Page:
It’s rare that common sense prevails in football. On 31st May, however, a Swiss court bucked the trend by deciding to lift Paolo Guerrero’s suspension from competing at the World Cup. The 34-year-old had been banned in October, after testing positive for cocaine.
Guerrero, however, has protested his innocence ever since, suggesting that the test was skewed by his consumption of some contaminated tea. His cause was even taken up by his country’s opponents in Russia, with a letter co-signed by captains Mile Jedinak, Simon Kjaer, and Hugo Lloris.
The news will be a massive relief to Peruvian coach Ricardo Gareca. His country overcame a dogged New Zealand side in the playoffs as they reached their first tournament in nearly forty years.
Other than Guerrero and a 33 -year-old Jefferson Farfan, there are few recognisable names in the Blanquirroja squad. One name that will soon become very familiar is Christian Cueva,
The 26-year-old currently plies his trade in Brazil with Sao Paulo, where he forms part of a scintillating attacking trio alongside Lucas Pratto and Gilberto. The Paulistanos had a difficult year in Serie A, finishing stodgily in mid-table and suffering early exits in both the Copa Sudamericana and Copa do Brasil. Despite a year of turmoil which saw the club plough through three different coaches, Cueva has been one of the constants of the season, netting ten times in 42 appearances.
If you haven’t heard of Cueva, don’t worry. He has had something of a nomadic career to date, with four years at Universidad San Martín presaging a gilded season with Alianza Lima. After 12 months with Toluca in Mexico, he traced his steps back over the Tropic of Cancer, where he swiftly installed himself as the Brazilian’s number ten.
Despite being unheralded outside of South America, Cueva is a household name in Lima. He has been a regular for the national squad since his debut seven years ago and was an essential part of the squad during the CONMEBOL qualifiers. Only Guerrero and Edison Flores scored more than him throughout the course of the campaign.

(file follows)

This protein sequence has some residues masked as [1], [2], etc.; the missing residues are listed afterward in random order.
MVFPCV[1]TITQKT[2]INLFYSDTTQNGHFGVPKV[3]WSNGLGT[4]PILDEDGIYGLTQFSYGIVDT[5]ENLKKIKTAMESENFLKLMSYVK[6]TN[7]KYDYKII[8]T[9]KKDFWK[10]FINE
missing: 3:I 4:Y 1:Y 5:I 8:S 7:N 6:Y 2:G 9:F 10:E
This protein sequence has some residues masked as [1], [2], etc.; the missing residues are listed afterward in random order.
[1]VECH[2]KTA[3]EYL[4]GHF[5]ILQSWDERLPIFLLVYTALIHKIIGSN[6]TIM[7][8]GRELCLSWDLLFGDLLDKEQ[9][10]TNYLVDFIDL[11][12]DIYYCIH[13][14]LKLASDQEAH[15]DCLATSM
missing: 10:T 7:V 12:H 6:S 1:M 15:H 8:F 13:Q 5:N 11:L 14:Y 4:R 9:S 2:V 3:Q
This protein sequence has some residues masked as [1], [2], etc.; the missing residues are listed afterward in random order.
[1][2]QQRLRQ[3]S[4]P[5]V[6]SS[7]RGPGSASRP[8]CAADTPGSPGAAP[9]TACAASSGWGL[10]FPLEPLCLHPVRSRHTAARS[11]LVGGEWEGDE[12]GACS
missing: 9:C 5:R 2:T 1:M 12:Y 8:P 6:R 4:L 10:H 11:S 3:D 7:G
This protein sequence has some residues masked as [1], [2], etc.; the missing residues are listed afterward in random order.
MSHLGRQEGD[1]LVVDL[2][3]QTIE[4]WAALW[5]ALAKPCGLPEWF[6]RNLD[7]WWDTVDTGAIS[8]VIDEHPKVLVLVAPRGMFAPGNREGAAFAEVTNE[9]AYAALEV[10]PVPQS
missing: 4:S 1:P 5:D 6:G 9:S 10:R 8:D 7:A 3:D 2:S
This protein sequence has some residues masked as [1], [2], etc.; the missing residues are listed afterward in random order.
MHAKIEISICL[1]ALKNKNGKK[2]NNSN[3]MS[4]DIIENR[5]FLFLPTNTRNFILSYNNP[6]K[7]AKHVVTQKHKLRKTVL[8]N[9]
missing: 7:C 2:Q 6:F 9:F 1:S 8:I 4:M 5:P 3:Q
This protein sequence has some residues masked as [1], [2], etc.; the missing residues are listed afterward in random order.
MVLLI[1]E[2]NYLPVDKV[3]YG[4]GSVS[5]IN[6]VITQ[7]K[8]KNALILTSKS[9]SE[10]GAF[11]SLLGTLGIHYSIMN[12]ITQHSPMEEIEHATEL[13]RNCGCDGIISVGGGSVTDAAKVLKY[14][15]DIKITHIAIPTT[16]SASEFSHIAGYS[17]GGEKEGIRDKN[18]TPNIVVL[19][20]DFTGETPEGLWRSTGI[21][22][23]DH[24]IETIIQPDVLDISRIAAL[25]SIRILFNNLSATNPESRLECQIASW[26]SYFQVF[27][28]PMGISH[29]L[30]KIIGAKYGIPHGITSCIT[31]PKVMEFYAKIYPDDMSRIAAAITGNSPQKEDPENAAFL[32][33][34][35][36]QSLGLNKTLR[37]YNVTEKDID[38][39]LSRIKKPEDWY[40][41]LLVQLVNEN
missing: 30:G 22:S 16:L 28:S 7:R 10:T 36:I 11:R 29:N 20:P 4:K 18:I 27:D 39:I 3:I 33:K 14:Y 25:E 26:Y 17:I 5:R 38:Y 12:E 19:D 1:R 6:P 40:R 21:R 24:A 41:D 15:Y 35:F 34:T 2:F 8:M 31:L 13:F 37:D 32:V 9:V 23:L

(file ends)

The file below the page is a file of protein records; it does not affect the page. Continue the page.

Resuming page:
Cueva has already made 44 appearances for his country and scored eight goals. He also scored Peru’s opening goal at the 2015 Copa America in a 2-1 defeat against Brazil.
Since then he has netted most recently against Scotland just last month, with his previous international goal coming against Bolivia in August 2017.
Needless to say, Cueva’s movement off the ball is exceptional. He is an expert timer of runs and knows just when to run or release the ball to his teammates. He is aggressive with the ball at his feet, disinterested in bland sideways balls and looking constantly for the dashes of Guerrero and Flores ahead of him. Cueva is pacy too and is no stranger to a lashed finish.
At 26, however, he is yet to face the rigors of top-level football. The Brasileiro might be the best league in South America, but the quality is incomparable to that found in most European leagues.
Even Argentina, a side who might have been able to provide some facsimile of an elite defence, have a dearth of defensive talent. Cueva has never proved himself against the best, whilst he offers precious little without the ball in possession. In qualifying, however, he was a luxury worth indulging. Expect him to be the probing, jinking maestro at the heart of every Peruvian attack.
Listen to the RealSport football writers discuss potential winners of the World Cup in Kremlins in the Basement: RealSport’s daily World Cup podcast.
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